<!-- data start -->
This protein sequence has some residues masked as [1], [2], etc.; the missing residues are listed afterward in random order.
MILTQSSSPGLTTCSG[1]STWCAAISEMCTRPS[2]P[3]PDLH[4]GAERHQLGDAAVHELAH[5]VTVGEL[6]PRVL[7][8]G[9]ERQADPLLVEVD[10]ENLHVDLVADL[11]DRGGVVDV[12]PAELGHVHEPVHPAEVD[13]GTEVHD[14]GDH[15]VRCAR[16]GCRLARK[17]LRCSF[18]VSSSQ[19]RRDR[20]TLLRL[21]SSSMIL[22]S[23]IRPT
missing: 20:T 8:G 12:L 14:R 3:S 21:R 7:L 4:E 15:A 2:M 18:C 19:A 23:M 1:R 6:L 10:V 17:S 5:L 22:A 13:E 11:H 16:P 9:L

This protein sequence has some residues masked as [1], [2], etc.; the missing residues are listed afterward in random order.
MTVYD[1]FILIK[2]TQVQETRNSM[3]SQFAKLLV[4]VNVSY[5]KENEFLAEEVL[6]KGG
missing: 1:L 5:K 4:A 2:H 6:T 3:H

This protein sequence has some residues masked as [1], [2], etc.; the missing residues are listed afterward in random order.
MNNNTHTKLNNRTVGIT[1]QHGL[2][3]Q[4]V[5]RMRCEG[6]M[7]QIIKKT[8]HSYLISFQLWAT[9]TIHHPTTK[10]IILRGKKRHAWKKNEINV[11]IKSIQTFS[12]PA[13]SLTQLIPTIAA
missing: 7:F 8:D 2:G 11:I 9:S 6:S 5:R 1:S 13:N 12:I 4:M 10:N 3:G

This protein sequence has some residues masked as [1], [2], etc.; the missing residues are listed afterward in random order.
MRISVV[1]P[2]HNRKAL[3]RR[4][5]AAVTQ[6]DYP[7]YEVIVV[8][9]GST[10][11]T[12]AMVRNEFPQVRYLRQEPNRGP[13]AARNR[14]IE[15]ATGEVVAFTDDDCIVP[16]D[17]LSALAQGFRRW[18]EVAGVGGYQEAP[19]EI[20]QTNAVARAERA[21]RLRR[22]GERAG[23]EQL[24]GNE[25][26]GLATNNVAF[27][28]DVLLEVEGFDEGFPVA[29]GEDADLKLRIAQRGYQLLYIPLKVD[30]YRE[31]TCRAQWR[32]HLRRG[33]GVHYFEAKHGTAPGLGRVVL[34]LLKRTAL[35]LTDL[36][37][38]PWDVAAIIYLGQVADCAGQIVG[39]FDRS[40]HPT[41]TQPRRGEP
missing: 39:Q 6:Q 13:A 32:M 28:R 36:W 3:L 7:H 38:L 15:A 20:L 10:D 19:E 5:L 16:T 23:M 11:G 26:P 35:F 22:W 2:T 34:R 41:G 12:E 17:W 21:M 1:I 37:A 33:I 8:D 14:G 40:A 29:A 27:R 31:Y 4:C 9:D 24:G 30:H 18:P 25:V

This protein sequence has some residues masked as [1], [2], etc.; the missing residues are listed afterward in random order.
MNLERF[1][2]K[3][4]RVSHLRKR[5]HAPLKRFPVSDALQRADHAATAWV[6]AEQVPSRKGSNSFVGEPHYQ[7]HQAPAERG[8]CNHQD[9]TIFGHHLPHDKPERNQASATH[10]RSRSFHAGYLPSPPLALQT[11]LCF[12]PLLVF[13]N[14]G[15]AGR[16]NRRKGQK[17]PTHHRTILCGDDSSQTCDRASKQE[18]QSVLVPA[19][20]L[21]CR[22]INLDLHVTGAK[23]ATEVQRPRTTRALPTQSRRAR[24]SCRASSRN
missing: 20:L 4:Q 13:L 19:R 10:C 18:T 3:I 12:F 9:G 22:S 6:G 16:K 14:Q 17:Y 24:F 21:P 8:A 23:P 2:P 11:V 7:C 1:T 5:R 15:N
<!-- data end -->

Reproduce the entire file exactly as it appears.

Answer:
This protein sequence has some residues masked as [1], [2], etc.; the missing residues are listed afterward in random order.
MILTQSSSPGLTTCSG[1]STWCAAISEMCTRPS[2]P[3]PDLH[4]GAERHQLGDAAVHELAH[5]VTVGEL[6]PRVL[7][8]G[9]ERQADPLLVEVD[10]ENLHVDLVADL[11]DRGGVVDV[12]PAELGHVHEPVHPAEVD[13]GTEVHD[14]GDH[15]VRCAR[16]GCRLARK[17]LRCSF[18]VSSSQ[19]RRDR[20]TLLRL[21]SSSMIL[22]S[23]IRPT
missing: 20:T 8:G 12:L 14:R 3:S 21:R 7:L 4:E 15:A 2:M 18:C 19:A 23:M 1:R 6:L 10:V 17:S 5:L 22:A 13:E 11:H 16:P 9:L

This protein sequence has some residues masked as [1], [2], etc.; the missing residues are listed afterward in random order.
MTVYD[1]FILIK[2]TQVQETRNSM[3]SQFAKLLV[4]VNVSY[5]KENEFLAEEVL[6]KGG
missing: 1:L 5:K 4:A 2:H 6:T 3:H

This protein sequence has some residues masked as [1], [2], etc.; the missing residues are listed afterward in random order.
MNNNTHTKLNNRTVGIT[1]QHGL[2][3]Q[4]V[5]RMRCEG[6]M[7]QIIKKT[8]HSYLISFQLWAT[9]TIHHPTTK[10]IILRGKKRHAWKKNEINV[11]IKSIQTFS[12]PA[13]SLTQLIPTIAA
missing: 7:F 8:D 2:G 11:I 9:S 6:S 5:R 1:S 13:N 12:I 4:M 10:N 3:G

This protein sequence has some residues masked as [1], [2], etc.; the missing residues are listed afterward in random order.
MRISVV[1]P[2]HNRKAL[3]RR[4][5]AAVTQ[6]DYP[7]YEVIVV[8][9]GST[10][11]T[12]AMVRNEFPQVRYLRQEPNRGP[13]AARNR[14]IE[15]ATGEVVAFTDDDCIVP[16]D[17]LSALAQGFRRW[18]EVAGVGGYQEAP[19]EI[20]QTNAVARAERA[21]RLRR[22]GERAG[23]EQL[24]GNE[25][26]GLATNNVAF[27][28]DVLLEVEGFDEGFPVA[29]GEDADLKLRIAQRGYQLLYIPLKVD[30]YRE[31]TCRAQWR[32]HLRRG[33]GVHYFEAKHGTAPGLGRVVL[34]LLKRTAL[35]LTDL[36][37][38]PWDVAAIIYLGQVADCAGQIVG[39]FDRS[40]HPT[41]TQPRRGEP
missing: 39:Q 6:Q 13:A 32:M 28:R 36:W 3:L 7:H 38:L 15:A 20:L 10:D 19:E 5:L 16:T 23:M 11:G 26:P 35:F 22:W 2:T 34:R 41:G 12:E 17:W 21:M 1:I 37:A 33:I 8:D 14:G 40:A 29:A 27:R 31:Y 4:C 9:D 24:G 30:H 18:P 25:V

This protein sequence has some residues masked as [1], [2], etc.; the missing residues are listed afterward in random order.
MNLERF[1][2]K[3][4]RVSHLRKR[5]HAPLKRFPVSDALQRADHAATAWV[6]AEQVPSRKGSNSFVGEPHYQ[7]HQAPAERG[8]CNHQD[9]TIFGHHLPHDKPERNQASATH[10]RSRSFHAGYLPSPPLALQT[11]LCF[12]PLLVF[13]N[14]G[15]AGR[16]NRRKGQK[17]PTHHRTILCGDDSSQTCDRASKQE[18]QSVLVPA[19][20]L[21]CR[22]INLDLHVTGAK[23]ATEVQRPRTTRALPTQSRRAR[24]SCRASSRN
missing: 20:L 4:Q 13:L 19:R 10:C 18:T 3:I 12:F 9:G 22:S 6:G 16:K 14:Q 17:Y 24:F 21:P 8:A 23:P 2:P 11:V 7:C 1:T 5:R 15:N